In a debut piece for The Athletic, Rafa Benitez has revealed the ‘real story’ behind his Newcastle United exit earlier this summer.
This comes after Lee Charnley stated the following in the club’s programme notes on Sunday: “We strongly believed we went beyond what we could reasonably be asked in order to keep him. But let’s be clear, he moved to China for money.”
The main message from Charnley was that the club couldn’t have done any more to keep him, claiming Rafa left for money and, as a result, Rafa Benitez has told his side of the story during his first piece as a columnist for The Athletic.
Here’s what he’s had to say:
““Wherever you go, go with all your heart.”
“I would like to start my first column for The Athletic with this quote from Confucius, the Chinese philosopher and politician.
“People in Newcastle have been talking about my decision to move to China without knowing what happened behind the scenes during my three years at St James’ Park,”
“I haven’t wanted to say too much about that — I’ve encouraged supporters to get behind Steve Bruce and his new team — but I’ve been made aware of what Lee Charnley, Newcastle’s managing director, claimed in the club’s match programme last weekend and I think it’s important I address that.
“When I joined Newcastle in 2016, I did it with all my heart. I could feel the history and see the potential of the club and I wanted to be part of a project and to stay close to my family on Merseyside.
“I tried to do my best every day, even staying when we went down to the Championship and saying no to other offers — bigger offers than the one I recently accepted with Dalian Yifang, by the way. If I was only interested in moving ‘for money’, as Charnley stated, I could have done it much earlier.”
“Over my long career, and especially in my time at Newcastle, I’ve always shown commitment to my club, its city and its community and I’ve done it with professionalism and honesty.
“I want to remember the good moments I spent in the north-east — and there were many of them — and not have to keep denying things about my time there or about my departure.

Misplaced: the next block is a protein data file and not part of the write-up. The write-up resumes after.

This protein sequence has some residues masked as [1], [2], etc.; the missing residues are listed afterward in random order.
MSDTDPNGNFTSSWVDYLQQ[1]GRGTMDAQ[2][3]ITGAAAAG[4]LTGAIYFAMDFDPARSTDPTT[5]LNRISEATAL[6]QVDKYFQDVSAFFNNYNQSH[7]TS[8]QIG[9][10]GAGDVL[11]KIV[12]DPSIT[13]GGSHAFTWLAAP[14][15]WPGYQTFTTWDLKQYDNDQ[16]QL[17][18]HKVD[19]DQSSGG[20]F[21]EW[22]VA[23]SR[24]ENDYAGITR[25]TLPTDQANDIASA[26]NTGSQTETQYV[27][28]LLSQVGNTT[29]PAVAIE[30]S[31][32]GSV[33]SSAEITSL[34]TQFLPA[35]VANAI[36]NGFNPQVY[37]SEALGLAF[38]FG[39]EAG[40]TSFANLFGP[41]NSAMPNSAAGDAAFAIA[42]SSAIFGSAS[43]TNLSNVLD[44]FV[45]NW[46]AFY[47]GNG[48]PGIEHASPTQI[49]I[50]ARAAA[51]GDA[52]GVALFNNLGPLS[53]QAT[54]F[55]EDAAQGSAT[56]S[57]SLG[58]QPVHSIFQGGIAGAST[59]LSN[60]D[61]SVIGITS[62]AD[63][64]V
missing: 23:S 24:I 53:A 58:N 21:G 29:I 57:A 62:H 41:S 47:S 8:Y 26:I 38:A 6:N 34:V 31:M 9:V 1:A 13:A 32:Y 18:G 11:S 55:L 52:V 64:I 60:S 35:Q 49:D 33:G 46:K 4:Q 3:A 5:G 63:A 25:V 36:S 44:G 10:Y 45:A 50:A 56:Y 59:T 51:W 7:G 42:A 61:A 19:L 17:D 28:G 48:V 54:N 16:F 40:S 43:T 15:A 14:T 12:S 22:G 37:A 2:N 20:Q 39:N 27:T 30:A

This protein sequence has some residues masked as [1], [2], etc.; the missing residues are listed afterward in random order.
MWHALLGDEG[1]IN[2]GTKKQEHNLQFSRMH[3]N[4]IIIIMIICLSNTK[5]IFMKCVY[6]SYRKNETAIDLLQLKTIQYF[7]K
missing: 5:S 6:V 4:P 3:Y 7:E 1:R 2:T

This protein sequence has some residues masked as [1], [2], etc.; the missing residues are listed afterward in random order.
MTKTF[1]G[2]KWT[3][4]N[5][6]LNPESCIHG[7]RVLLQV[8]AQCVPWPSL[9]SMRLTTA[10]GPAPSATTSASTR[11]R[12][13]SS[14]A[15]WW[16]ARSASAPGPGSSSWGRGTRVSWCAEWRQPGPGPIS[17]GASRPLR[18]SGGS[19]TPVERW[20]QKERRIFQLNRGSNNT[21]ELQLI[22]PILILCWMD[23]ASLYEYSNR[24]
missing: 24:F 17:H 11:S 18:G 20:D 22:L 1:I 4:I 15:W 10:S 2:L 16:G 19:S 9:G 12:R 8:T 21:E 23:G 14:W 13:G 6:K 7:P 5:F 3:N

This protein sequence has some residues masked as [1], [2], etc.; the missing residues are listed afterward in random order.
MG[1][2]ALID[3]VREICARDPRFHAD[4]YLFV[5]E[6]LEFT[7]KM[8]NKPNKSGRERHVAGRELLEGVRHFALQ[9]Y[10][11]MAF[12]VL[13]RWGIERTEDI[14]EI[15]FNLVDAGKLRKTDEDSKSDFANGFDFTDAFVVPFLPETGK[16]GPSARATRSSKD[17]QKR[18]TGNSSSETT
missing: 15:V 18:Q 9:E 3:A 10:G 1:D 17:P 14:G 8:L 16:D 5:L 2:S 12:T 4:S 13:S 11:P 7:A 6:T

“Newcastle’s board had a year to sort out my contract but, when we met after the end of last season, they didn’t make me an offer I could accept. They told me they didn’t want to invest in the academy or the training ground — if they like, I can explain the reason why Mike Ashley refused to do that.
“Their idea of a project was a policy of signing players under 24 and, in my opinion, the budget available was not enough to compete for the top 10.
“After that meeting, I knew they would not come back with a serious offer and, when it arrived, 19 days later, it was for the same salary as three years earlier and with less control over signings. Charnley’s comments in the programme about having a deal agreed for Joelinton in February explains a lot that I couldn’t understand at that time.
“After three years of unfulfilled promises, I didn’t trust them.”
“When we finished 10th in the Premier League in our first season back, all players and staff were paid a bonus — aside from my coaching team.
“That felt like a punishment for me not signing an extension.
“So, by the end, I knew there would not be a proper offer and they knew I was not signing.
“I couldn’t explain that in public because I was not allowed to talk to the press without their permission, so I was waiting until late June, like every fan, hoping there would be good news about Newcastle’s prospective takeover.
“The time was passing and we were losing job opportunities in Europe. I couldn’t wait forever. I’m a family man and I have a responsibility to them, my staff, Paco, Antonio and Mikel, and their families, too. I don’t like to gamble with the future of my people.
“In front of us we had three options: nothing serious from Newcastle, the hope of a possible takeover or a different project. Yes, it was a big offer in China — I have never denied that — but it was also another continent and another league, from a club giving us a lot of recognition and respect. That decision wasn’t easy, but it was clear.”
Little more needs to be said, but if you are still unsure of who to believe in all of this – Mike Ashley and Lee Charnley or Rafa Benitez – I’ll leave you with this:
“The Club admitted to the Tribunal that it repeatedly and intentionally misled the press, public and the fans of Newcastle United”
I know who I believe.